My Own Personal FAQ (SAA) at http://astro.isi.edu/reference/faq.txt

  6. #6
    Tom's Avatar
    Tom Guest

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    "Brian Tung" <brian@isi.edu> wrote in message
    news:di7dmb$v02$1@zot.isi.edu...
    have
    is
    scopes'
    on
    enough.

    Actually, I meant both observe and image. People at star parties oft times
    use their drives to keep something in alignment, so their friends can take
    turns looking without losing the object.


    I stand corrected on the visual vs image usage. You are right. But if
    imaging was the objective, then DSOs would definitely require better
    alignment.




  7. #7
    Brian Tung's Avatar
    Brian Tung Guest

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    Tom wrote:

    It's unusual for a social observing session to involve keeping the
    object in view for much longer than 10 or 15 minutes, but it does
    happen, and when it does, yes--you do need better alignment. I
    suppose a polar-alignment scope could come in handy in that case.


    Yes, though for a different reason--hardly anyone needs to do long-
    exposure imaging of a planet. Even the new tenth planet won't need
    anything like an hour of tracking.

    --
    Brian Tung <brian@isi.edu>
    The Astronomy Corner at http://astro.isi.edu/
    Unofficial C5+ Home Page at http://astro.isi.edu/c5plus/
    The PleiadAtlas Home Page at http://astro.isi.edu/pleiadatlas/
    My Own Personal FAQ (SAA) at http://astro.isi.edu/reference/faq.txt

  8. #8
    Chris L Peterson's Avatar
    Chris L Peterson Guest

    Default GEM Questions

    On Fri, 07 Oct 2005 21:55:19 -0400, Davoud <star@sky.net> wrote:


    Theoretically, GEMs are less stable than forks because of their two
    cantilevered axes. In practice, of course, stability is a function of
    engineering quality, and aftermarket GEMs are usually of higher quality
    than mass-produced forks from Meade and Celestron. That is why good GEMs
    are frequently acquired by serious imagers.


    Not unless something is wrong with the design.


    Yes, but in most cases you can't track from horizon to horizon. At some
    point you reach a position that requires flipping the scope. This is a
    big disadvantage if you are an imager, since it means interrupting your
    exposure and probably finding a new guide star.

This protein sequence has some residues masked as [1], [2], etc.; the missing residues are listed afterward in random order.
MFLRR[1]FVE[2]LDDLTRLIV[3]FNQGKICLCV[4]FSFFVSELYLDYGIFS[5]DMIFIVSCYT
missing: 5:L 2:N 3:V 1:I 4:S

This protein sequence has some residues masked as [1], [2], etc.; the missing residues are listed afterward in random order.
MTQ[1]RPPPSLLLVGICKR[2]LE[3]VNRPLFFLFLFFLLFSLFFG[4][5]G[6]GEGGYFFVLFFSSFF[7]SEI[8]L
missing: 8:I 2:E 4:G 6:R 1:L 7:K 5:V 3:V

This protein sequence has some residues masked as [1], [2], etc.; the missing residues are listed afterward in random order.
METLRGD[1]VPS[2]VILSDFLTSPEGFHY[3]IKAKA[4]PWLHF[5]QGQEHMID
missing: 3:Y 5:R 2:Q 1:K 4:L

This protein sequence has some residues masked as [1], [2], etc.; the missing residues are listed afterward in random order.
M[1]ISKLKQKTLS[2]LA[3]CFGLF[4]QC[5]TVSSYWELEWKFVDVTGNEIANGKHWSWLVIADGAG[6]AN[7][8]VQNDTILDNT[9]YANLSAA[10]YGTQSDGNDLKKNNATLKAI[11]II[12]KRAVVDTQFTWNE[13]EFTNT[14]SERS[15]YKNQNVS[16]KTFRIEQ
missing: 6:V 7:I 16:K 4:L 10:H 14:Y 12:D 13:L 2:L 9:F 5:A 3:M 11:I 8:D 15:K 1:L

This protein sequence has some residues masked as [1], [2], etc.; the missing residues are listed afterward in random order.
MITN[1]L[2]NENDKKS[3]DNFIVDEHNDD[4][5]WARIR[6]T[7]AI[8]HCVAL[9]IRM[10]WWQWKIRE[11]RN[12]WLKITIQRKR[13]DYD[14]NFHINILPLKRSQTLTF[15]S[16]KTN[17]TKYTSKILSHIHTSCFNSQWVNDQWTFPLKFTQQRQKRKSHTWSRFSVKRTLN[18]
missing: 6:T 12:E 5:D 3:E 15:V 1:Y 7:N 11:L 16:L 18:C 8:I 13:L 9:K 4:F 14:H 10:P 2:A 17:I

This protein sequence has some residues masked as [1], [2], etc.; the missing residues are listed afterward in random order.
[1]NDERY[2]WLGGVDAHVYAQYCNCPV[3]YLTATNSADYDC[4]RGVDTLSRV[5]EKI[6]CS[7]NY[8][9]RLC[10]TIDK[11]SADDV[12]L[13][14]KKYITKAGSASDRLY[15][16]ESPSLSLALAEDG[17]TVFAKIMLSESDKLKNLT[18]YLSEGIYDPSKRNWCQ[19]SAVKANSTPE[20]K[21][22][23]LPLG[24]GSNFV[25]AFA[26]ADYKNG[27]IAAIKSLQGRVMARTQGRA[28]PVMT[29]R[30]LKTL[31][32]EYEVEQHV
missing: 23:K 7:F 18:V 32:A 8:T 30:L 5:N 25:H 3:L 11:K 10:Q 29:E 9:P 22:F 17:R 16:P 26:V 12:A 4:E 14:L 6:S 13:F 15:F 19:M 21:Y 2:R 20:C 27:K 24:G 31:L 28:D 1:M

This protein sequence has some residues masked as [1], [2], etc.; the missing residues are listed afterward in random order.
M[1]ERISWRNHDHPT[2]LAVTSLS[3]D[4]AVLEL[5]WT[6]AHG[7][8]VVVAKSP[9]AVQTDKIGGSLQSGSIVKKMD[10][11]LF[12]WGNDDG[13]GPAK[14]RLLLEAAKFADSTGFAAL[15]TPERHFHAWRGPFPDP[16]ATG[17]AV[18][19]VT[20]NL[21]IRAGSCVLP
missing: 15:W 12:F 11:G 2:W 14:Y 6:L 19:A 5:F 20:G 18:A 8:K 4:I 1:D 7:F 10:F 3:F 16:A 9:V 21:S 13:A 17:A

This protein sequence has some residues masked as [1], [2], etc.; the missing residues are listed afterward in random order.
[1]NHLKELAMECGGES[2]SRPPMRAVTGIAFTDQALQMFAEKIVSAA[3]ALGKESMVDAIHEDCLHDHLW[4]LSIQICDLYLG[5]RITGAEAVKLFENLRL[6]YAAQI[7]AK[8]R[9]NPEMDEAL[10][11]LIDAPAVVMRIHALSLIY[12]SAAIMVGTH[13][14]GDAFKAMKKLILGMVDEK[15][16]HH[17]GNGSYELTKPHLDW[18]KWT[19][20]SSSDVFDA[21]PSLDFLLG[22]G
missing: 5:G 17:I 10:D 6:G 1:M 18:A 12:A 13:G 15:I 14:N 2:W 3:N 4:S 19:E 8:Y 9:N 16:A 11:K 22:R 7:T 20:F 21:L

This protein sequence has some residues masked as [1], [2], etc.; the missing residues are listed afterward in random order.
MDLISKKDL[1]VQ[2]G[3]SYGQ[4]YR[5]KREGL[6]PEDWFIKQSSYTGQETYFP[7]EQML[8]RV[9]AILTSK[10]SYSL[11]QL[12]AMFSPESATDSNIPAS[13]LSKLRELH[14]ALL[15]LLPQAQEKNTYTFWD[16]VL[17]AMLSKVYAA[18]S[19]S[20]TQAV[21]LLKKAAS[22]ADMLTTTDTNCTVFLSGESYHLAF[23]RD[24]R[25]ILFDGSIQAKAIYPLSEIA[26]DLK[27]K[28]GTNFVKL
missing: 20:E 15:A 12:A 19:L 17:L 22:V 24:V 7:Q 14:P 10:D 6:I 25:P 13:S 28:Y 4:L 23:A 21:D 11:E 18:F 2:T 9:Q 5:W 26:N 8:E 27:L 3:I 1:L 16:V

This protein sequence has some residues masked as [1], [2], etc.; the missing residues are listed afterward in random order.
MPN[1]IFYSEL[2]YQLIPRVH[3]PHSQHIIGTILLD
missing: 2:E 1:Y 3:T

Aligning a GEM is identical to aligning a fork. The techniques are the
    same, the level of difficulty is the same.


    While forks are better for imaging because they don't require an axis
    flip, they also can be problematic since there is limited distance
    behind the OTA that can be used before your equipment won't clear the
    base. GEMs don't have this problem.

    IMO the ideal fixed mount for an imager with an observatory is an
    aftermarket fork, such as those made by Mountain Instruments. But you
    will pay more for one of those than for a good GEM.

    _________________________________________________

    Chris L Peterson
    Cloudbait Observatory
    http://www.cloudbait.com

  9. #9
    Mark D's Avatar
    Mark D Guest

    Default GEM Questions

    Howdy Davoud,
    I'd like to comment here, and make a point, in which others here have
    said otherwise about the inherit qualities of a GEM.

    Yes, depending on what type of OTA you are using, there can be the
    possibility of a portion of the sky that cannot be easily accessed, and
    that might be in the instance with a long FL Refractor, and trying to
    point to the Zenith.

    The long OTA could possibly interfere with the GEM's Tripod Legs. With
    SCTs, this shouldn't be much of a problem.

    I have this problem myself with one of my Refractors on a Byers 58
    GEM/Meade GFT Tripod.

    If you are considering a G-11, and then getting the Losmandy Polar
    Scope, be ready for a 3-5 month wait for the scope. Evidently, these
    items come, and go from staying in available stock, and there currently
    is a waiting list for them I understand.

    None the less, for decent polar alignment for visual use, and getting
    fairly accurate use from the setting circles, one can easily sight
    through the Polarscope Bore on the Mount, center Polaris as best one
    can, and get reasonably good results. Mark


  10. #10
    Tom's Avatar
    Tom Guest

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    "Brian Tung" <brian@isi.edu> wrote in message
    news:di7fgh$v3a$1@zot.isi.edu...
    times
    take

    I didn't mean a viewing session of more than 10 or 15 minutes. But to keep
    something in the FOV for more than a matter of seconds requires decent
    alignment. Certainly the drift method wouldn't be needed, just aligning with
    Polaris real quick would do the job fine.


    Oh, I agree. Many people imaging Pluto make exposures from 1 to 5 minutes.